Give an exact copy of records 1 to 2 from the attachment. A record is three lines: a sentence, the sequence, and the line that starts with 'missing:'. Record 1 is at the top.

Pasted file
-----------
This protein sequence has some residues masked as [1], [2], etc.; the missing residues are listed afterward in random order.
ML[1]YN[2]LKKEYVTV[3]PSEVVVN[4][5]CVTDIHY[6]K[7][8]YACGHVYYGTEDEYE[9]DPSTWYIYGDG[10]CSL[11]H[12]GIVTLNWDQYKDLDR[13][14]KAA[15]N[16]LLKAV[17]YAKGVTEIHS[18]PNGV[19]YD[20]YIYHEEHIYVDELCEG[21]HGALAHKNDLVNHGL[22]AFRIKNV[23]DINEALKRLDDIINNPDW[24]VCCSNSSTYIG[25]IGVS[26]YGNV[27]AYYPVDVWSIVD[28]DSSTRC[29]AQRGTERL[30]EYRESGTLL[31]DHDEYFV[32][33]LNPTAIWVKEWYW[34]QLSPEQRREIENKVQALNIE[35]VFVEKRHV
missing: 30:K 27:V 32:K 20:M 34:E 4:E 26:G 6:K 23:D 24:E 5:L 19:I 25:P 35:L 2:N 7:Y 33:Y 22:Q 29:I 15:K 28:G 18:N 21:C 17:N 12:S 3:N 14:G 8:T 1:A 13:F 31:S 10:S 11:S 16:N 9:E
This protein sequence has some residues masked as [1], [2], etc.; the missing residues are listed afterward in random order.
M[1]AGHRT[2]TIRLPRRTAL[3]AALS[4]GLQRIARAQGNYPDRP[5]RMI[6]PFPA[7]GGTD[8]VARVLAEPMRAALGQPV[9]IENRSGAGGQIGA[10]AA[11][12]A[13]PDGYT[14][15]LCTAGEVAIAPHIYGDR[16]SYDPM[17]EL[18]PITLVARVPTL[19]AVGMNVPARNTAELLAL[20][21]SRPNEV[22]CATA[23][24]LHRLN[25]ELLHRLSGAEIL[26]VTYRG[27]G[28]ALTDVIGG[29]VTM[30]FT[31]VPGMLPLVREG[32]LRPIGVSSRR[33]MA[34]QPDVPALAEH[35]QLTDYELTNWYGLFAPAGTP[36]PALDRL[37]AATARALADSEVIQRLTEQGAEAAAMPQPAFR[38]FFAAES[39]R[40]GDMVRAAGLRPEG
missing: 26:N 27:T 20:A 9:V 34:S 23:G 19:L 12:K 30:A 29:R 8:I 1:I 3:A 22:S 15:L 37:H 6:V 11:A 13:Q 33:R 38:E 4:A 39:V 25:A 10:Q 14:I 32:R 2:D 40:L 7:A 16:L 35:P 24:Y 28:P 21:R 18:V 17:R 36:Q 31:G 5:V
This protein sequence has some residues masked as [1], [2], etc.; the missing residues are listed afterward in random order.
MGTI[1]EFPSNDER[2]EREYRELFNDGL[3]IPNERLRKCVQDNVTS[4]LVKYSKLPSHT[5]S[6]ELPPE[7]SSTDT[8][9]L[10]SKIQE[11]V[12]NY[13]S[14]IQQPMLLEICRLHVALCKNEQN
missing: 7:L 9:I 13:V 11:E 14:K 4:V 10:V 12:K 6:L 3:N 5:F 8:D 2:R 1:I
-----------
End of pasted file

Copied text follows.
This protein sequence has some residues masked as [1], [2], etc.; the missing residues are listed afterward in random order.
ML[1]YN[2]LKKEYVTV[3]PSEVVVN[4][5]CVTDIHY[6]K[7][8]YACGHVYYGTEDEYE[9]DPSTWYIYGDG[10]CSL[11]H[12]GIVTLNWDQYKDLDR[13][14]KAA[15]N[16]LLKAV[17]YAKGVTEIHS[18]PNGV[19]YD[20]YIYHEEHIYVDELCEG[21]HGALAHKNDLVNHGL[22]AFRIKNV[23]DINEALKRLDDIINNPDW[24]VCCSNSSTYIG[25]IGVS[26]YGNV[27]AYYPVDVWSIVD[28]DSSTRC[29]AQRGTERL[30]EYRESGTLL[31]DHDEYFV[32][33]LNPTAIWVKEWYW[34]QLSPEQRREIENKVQALNIE[35]VFVEKRHV
missing: 30:K 27:V 32:K 20:M 34:E 4:E 26:G 6:K 23:D 24:E 5:L 19:I 25:P 35:L 2:N 7:Y 33:Y 22:Q 29:I 15:K 28:G 18:N 21:C 17:N 12:S 3:N 14:G 8:T 1:A 13:F 31:S 10:S 11:S 16:N 9:E
This protein sequence has some residues masked as [1], [2], etc.; the missing residues are listed afterward in random order.
M[1]AGHRT[2]TIRLPRRTAL[3]AALS[4]GLQRIARAQGNYPDRP[5]RMI[6]PFPA[7]GGTD[8]VARVLAEPMRAALGQPV[9]IENRSGAGGQIGA[10]AA[11][12]A[13]PDGYT[14][15]LCTAGEVAIAPHIYGDR[16]SYDPM[17]EL[18]PITLVARVPTL[19]AVGMNVPARNTAELLAL[20][21]SRPNEV[22]CATA[23][24]LHRLN[25]ELLHRLSGAEIL[26]VTYRG[27]G[28]ALTDVIGG[29]VTM[30]FT[31]VPGMLPLVREG[32]LRPIGVSSRR[33]MA[34]QPDVPALAEH[35]QLTDYELTNWYGLFAPAGTP[36]PALDRL[37]AATARALADSEVIQRLTEQGAEAAAMPQPAFR[38]FFAAES[39]R[40]GDMVRAAGLRPEG
missing: 26:N 27:T 20:A 9:V 34:S 23:G 19:L 12:K 30:A 29:R 8:I 1:I 3:A 22:S 15:L 37:H 6:V 11:A 13:Q 33:R 38:E 4:A 39:V 25:A 10:Q 14:I 32:R 2:D 40:L 7:A 16:L 35:P 24:Y 28:P 21:R 18:V 17:R 36:Q 31:G 5:V